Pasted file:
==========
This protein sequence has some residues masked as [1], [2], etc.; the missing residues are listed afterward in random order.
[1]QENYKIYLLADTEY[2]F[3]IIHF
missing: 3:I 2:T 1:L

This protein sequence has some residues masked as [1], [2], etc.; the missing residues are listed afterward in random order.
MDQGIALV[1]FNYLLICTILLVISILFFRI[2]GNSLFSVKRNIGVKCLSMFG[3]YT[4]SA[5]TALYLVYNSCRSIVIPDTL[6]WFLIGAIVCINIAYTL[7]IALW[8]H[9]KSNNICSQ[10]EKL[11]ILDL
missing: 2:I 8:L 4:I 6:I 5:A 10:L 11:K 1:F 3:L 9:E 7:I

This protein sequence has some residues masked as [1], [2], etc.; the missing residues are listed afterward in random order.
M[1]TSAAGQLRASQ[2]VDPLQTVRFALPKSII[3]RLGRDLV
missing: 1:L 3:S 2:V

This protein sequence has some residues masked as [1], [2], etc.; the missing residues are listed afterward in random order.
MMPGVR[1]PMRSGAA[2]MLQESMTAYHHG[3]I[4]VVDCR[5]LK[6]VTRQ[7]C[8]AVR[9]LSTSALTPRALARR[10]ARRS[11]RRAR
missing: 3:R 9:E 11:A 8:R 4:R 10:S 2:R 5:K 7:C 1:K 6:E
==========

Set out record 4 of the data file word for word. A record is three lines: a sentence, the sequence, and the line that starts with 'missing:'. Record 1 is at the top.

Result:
This protein sequence has some residues masked as [1], [2], etc.; the missing residues are listed afterward in random order.
MMPGVR[1]PMRSGAA[2]MLQESMTAYHHG[3]I[4]VVDCR[5]LK[6]VTRQ[7]C[8]AVR[9]LSTSALTPRALARR[10]ARRS[11]RRAR
missing: 3:R 9:E 11:A 8:R 4:R 10:S 2:R 5:K 7:C 1:K 6:E